...a very important meeting occurred.
Six years ago.
At the Elephant Bar.
It changed my life.
In the best possible way.
I'm not kidding.
It was my Last First Date.
And the beginning of Something Amazing.
The page above is the cover of a binder full of our emails back and forth in the early months. We traded some cute and clever remarks, told our best stories, revealed our proudest accomplishments and, in the interest of full disclosure, revealed our fears and failings and inadequacies, too.
We did not know right away that it would be our Last First Date, but two years (and lots of miles) later, it was abundantly clear that living in two separate households was really silly because we just wanted to be together. All. The. Time.
Right after we combined households, the Fates tested our resolve.
One August evening as I was nearing the freeway exit to Home,
a semi-truck rear-ended my tiny Toyota. I saw it coming but was powerless to evade because traffic was slowing/stopping for roadwork ahead. The impact was violent, pushing my car into the pickup ahead and propelling that pickup into the vehicle ahead of it.
Miraculously, I was only slightly injured, but that was not clear when I tried three times, unsuccessfully, to dial 911 on my cell phone. In frustration, I quit trying and called Daryl. He answered. I told him my arm hurt pretty bad, but if he could just come so I could see him it would give me comfort and courage. I thought the scene was within a mile of the exit and directed him to park and run up to where I was.
At great expense to his own health, I'm quite sure.
But that part comes later.
The scene was significantly further than a mile from the exit.
I was removed from the vehicle by firefighters and transported by ambulance to the hospital for examination. No broken bones. No lacerations. A pretty good bump on the head. Some abrasions on the skin where the seatbelt cut into my hip and some on my chest from the air bags. My right elbow really hurt, so they put my arm in a sling and told me to take ibuprofen to treat the inflammation.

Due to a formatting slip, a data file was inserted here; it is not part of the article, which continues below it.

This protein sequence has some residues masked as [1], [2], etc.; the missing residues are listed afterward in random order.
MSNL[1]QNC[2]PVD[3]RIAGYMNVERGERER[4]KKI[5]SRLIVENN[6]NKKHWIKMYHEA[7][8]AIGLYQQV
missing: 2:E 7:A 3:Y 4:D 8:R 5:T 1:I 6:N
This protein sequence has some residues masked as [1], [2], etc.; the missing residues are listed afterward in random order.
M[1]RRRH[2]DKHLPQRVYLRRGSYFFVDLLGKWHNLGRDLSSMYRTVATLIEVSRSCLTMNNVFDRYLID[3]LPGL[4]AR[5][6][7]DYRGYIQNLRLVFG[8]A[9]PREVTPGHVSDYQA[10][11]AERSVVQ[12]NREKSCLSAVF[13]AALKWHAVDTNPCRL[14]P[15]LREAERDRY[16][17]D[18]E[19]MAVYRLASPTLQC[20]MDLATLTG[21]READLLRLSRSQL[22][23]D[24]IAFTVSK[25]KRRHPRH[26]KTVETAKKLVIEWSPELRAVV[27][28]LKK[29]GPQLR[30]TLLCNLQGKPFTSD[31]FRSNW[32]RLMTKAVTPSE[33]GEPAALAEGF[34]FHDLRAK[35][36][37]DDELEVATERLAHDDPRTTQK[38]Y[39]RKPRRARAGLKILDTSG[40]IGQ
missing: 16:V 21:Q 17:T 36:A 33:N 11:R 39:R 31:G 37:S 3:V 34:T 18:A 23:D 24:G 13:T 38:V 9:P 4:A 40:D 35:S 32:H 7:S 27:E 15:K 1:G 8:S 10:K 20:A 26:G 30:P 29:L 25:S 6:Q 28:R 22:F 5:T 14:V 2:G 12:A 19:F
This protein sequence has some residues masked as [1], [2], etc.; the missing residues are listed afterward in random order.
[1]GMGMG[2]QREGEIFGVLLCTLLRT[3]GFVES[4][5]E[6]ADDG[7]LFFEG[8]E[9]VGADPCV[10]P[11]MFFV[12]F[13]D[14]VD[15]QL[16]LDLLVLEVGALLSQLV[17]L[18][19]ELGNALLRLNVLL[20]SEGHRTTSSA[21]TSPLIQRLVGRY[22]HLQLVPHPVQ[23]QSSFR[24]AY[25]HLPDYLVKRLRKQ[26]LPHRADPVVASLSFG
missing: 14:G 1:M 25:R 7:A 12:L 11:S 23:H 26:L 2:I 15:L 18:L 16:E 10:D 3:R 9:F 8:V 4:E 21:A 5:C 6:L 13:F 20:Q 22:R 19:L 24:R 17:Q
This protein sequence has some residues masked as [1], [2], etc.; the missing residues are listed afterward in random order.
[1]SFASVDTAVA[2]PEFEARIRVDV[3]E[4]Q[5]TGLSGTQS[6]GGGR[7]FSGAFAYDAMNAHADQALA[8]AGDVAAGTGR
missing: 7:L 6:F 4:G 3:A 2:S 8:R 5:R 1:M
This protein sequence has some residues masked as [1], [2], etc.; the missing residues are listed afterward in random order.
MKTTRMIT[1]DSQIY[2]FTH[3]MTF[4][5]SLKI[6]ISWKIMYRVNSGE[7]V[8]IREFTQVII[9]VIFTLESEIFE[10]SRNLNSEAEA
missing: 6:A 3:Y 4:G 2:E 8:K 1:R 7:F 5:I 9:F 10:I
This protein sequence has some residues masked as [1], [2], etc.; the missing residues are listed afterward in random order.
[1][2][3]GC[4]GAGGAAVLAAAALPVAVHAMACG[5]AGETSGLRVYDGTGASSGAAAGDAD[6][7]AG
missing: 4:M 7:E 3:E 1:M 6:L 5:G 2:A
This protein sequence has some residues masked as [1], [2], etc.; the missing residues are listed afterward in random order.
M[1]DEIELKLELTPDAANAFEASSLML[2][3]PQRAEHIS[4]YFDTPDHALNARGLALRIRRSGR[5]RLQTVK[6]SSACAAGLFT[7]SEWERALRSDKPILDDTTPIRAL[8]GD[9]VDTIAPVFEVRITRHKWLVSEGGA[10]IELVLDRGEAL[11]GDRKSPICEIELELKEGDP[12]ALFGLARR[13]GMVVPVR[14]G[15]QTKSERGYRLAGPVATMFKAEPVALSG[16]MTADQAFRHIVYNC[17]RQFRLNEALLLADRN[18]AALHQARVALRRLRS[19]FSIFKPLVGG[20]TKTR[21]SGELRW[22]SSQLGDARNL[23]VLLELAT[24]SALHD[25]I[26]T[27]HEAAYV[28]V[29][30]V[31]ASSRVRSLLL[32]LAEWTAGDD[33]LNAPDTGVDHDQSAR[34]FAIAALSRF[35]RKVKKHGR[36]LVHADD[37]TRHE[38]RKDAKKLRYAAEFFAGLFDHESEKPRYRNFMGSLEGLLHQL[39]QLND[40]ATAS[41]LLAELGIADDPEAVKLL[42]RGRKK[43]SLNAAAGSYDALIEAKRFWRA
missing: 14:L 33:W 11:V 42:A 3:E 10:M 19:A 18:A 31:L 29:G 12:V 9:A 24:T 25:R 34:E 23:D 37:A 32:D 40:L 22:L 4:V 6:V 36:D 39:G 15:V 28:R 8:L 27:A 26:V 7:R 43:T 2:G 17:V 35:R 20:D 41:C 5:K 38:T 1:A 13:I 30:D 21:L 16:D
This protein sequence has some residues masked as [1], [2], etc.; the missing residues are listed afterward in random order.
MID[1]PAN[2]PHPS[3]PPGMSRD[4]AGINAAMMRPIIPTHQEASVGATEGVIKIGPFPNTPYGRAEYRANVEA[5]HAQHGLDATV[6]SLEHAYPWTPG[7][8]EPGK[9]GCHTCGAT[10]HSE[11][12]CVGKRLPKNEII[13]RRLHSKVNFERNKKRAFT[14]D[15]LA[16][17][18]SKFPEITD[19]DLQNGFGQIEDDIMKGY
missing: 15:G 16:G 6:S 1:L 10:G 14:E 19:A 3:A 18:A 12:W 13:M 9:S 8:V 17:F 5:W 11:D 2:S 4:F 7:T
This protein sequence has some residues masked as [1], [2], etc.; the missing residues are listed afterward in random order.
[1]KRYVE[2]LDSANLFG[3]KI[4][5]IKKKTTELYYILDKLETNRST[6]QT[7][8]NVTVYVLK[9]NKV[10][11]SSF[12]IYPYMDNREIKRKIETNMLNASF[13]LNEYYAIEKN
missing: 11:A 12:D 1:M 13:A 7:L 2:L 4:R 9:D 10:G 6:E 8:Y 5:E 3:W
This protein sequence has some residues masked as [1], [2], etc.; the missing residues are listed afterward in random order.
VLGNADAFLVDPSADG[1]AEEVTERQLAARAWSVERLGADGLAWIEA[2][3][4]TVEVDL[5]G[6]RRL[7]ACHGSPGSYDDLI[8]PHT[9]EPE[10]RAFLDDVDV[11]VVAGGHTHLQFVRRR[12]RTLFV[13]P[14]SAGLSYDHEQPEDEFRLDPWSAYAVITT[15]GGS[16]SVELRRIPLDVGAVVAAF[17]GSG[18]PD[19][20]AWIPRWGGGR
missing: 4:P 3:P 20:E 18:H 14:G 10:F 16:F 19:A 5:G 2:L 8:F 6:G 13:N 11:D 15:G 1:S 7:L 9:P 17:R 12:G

I had to stay home from work for a week, but then I was back
to an anxiety-filled commute 90 miles twice a day. I was told it could take about a year for the PTSD to resolve; it took a little longer.
As Fate would have it, a dramatic turn of events
was about to focus my attention in another direction.
A routine physical for Daryl eventually led to examination by a cardiologist who ordered an angiogram based upon some troubling data from a series of diagnostic tests. So on a lovely September morning a few weeks after the wreck, we headed to the hospital prepared to spend a few hours there for the procedure, and I joked with Daryl as we held hands walking in from the parking lot about how we would pick up videos on the way home so he could occupy himself with something other than yardwork for the weekend.
Less than two hours later, while Daryl was still feeling the affects of anesthesia, we were informed the angiogram revealed serious blockage in several arteries, and that triple bypass surgery was required. We shook hands with the surgeon who would perform the open heart surgery and then we were told that Daryl could not be released from hospital
until after the surgery was performed.
This was Friday.
We were stunned.
Phone calls were made. Family rallied around. Surgery was successful. Recovery was long.
For weeks and months I was certain I was about to lose the love of my life. Or lose my own life on the highway.
I'm a little reluctant to tell the details of Daryl's heart surgery (too late?) because it is really his story to tell. But it is a key part of my life story, too.
Here is the point -- in 2008, we took affirmative steps toward
a more perfect union, and Death taunted us.
We faced it.
And we cheated Death in 2008.
Perhaps I'm being overly dramatic, but perhaps not.
We were sure of our commitment to one another
before August 2008. And we are certainly sure of it in 2012.
But one day Death will separate us.
Until then, we will continue to celebrate every
May Day as our lucky day.
Happy May First, My Love.
But watch out for semi-trucks.